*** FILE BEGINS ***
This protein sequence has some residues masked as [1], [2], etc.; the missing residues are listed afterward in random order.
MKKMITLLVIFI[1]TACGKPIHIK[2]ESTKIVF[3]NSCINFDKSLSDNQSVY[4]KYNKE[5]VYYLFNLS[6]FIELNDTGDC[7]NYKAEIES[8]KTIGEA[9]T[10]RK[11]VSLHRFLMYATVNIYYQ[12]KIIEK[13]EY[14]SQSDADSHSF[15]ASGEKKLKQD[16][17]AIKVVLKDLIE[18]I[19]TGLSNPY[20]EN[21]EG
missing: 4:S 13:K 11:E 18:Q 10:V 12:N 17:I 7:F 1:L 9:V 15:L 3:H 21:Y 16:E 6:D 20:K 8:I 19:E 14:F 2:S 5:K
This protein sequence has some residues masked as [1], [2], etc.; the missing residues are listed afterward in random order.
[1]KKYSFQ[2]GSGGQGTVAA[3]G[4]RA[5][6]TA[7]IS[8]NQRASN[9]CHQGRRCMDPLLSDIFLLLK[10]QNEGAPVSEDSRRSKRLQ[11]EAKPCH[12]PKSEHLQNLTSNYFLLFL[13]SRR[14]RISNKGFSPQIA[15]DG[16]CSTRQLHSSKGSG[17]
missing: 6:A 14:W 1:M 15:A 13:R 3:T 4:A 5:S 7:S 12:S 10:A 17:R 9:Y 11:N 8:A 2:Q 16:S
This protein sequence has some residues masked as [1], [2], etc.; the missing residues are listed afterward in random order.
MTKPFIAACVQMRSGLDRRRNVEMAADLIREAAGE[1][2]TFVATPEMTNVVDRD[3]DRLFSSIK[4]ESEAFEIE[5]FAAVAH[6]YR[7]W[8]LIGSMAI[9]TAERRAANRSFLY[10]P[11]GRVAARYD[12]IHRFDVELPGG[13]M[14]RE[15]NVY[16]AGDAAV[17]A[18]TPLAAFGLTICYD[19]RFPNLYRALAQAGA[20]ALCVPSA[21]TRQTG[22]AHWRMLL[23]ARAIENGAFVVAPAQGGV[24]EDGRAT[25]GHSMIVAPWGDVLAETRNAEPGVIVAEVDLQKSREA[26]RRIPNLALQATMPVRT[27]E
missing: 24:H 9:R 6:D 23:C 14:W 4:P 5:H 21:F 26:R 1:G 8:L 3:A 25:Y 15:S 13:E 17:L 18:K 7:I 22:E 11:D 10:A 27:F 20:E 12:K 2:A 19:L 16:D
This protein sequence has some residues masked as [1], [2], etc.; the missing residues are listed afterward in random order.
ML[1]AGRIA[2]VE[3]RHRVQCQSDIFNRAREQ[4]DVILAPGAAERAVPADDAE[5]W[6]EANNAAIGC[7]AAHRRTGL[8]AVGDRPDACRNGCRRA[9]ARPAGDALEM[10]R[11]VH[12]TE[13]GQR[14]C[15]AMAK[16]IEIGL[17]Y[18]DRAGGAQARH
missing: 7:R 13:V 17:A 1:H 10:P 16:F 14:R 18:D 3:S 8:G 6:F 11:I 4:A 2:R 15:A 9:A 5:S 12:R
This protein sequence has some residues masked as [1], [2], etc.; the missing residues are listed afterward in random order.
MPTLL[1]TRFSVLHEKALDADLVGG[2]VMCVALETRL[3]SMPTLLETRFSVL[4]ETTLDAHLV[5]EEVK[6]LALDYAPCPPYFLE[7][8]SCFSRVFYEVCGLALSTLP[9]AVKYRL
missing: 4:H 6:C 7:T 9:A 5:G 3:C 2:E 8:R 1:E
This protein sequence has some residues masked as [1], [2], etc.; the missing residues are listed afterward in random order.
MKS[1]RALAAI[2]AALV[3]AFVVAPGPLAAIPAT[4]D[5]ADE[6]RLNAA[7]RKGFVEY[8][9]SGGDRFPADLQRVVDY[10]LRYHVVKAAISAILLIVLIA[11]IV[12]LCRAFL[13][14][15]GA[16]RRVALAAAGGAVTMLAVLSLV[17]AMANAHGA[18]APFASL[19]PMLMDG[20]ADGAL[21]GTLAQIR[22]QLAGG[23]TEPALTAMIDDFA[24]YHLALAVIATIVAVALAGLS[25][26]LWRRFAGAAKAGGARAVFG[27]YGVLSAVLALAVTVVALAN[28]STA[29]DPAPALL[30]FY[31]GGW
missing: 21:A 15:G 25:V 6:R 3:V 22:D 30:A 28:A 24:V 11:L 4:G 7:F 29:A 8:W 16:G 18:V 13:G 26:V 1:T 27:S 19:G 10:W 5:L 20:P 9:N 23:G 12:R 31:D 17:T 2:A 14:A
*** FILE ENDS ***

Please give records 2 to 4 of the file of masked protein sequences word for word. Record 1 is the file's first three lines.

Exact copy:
This protein sequence has some residues masked as [1], [2], etc.; the missing residues are listed afterward in random order.
[1]KKYSFQ[2]GSGGQGTVAA[3]G[4]RA[5][6]TA[7]IS[8]NQRASN[9]CHQGRRCMDPLLSDIFLLLK[10]QNEGAPVSEDSRRSKRLQ[11]EAKPCH[12]PKSEHLQNLTSNYFLLFL[13]SRR[14]RISNKGFSPQIA[15]DG[16]CSTRQLHSSKGSG[17]
missing: 6:A 14:W 1:M 15:A 13:R 3:T 4:A 5:S 7:S 12:S 10:A 17:R 9:Y 11:N 8:A 2:Q 16:S
This protein sequence has some residues masked as [1], [2], etc.; the missing residues are listed afterward in random order.
MTKPFIAACVQMRSGLDRRRNVEMAADLIREAAGE[1][2]TFVATPEMTNVVDRD[3]DRLFSSIK[4]ESEAFEIE[5]FAAVAH[6]YR[7]W[8]LIGSMAI[9]TAERRAANRSFLY[10]P[11]GRVAARYD[12]IHRFDVELPGG[13]M[14]RE[15]NVY[16]AGDAAV[17]A[18]TPLAAFGLTICYD[19]RFPNLYRALAQAGA[20]ALCVPSA[21]TRQTG[22]AHWRMLL[23]ARAIENGAFVVAPAQGGV[24]EDGRAT[25]GHSMIVAPWGDVLAETRNAEPGVIVAEVDLQKSREA[26]RRIPNLALQATMPVRT[27]E
missing: 24:H 9:R 6:D 23:C 14:W 4:P 5:H 21:F 26:R 1:G 8:L 3:A 25:Y 15:S 13:E 17:L 18:K 7:I 22:E 11:D 10:A 27:F 20:E 12:K 2:A 19:L 16:D
This protein sequence has some residues masked as [1], [2], etc.; the missing residues are listed afterward in random order.
ML[1]AGRIA[2]VE[3]RHRVQCQSDIFNRAREQ[4]DVILAPGAAERAVPADDAE[5]W[6]EANNAAIGC[7]AAHRRTGL[8]AVGDRPDACRNGCRRA[9]ARPAGDALEM[10]R[11]VH[12]TE[13]GQR[14]C[15]AMAK[16]IEIGL[17]Y[18]DRAGGAQARH
missing: 7:R 13:V 17:A 1:H 10:P 16:F 14:R 18:D 3:S 8:G 6:F 11:I 4:A 2:R 15:A 9:A 5:S 12:R